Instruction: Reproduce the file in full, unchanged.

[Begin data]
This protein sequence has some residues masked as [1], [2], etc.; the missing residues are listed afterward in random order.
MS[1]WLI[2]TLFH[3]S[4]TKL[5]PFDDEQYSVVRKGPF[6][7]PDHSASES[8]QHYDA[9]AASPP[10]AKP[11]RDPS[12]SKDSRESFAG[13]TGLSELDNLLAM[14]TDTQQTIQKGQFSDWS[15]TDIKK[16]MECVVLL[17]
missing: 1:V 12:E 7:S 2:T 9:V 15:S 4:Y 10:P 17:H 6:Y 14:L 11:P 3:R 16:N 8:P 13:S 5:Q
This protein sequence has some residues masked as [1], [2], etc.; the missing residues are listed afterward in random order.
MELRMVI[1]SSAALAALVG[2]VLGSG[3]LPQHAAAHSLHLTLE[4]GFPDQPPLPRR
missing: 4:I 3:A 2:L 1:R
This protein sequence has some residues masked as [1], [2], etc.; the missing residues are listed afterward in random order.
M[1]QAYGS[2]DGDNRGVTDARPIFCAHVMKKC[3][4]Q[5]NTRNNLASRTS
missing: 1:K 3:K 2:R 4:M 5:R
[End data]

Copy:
This protein sequence has some residues masked as [1], [2], etc.; the missing residues are listed afterward in random order.
MS[1]WLI[2]TLFH[3]S[4]TKL[5]PFDDEQYSVVRKGPF[6][7]PDHSASES[8]QHYDA[9]AASPP[10]AKP[11]RDPS[12]SKDSRESFAG[13]TGLSELDNLLAM[14]TDTQQTIQKGQFSDWS[15]TDIKK[16]MECVVLL[17]
missing: 1:V 12:E 7:S 2:T 9:V 15:S 4:Y 10:P 17:H 6:Y 14:L 11:P 3:R 16:N 8:P 13:S 5:Q
This protein sequence has some residues masked as [1], [2], etc.; the missing residues are listed afterward in random order.
MELRMVI[1]SSAALAALVG[2]VLGSG[3]LPQHAAAHSLHLTLE[4]GFPDQPPLPRR
missing: 4:I 3:A 2:L 1:R
This protein sequence has some residues masked as [1], [2], etc.; the missing residues are listed afterward in random order.
M[1]QAYGS[2]DGDNRGVTDARPIFCAHVMKKC[3][4]Q[5]NTRNNLASRTS
missing: 1:K 3:K 2:R 4:M 5:R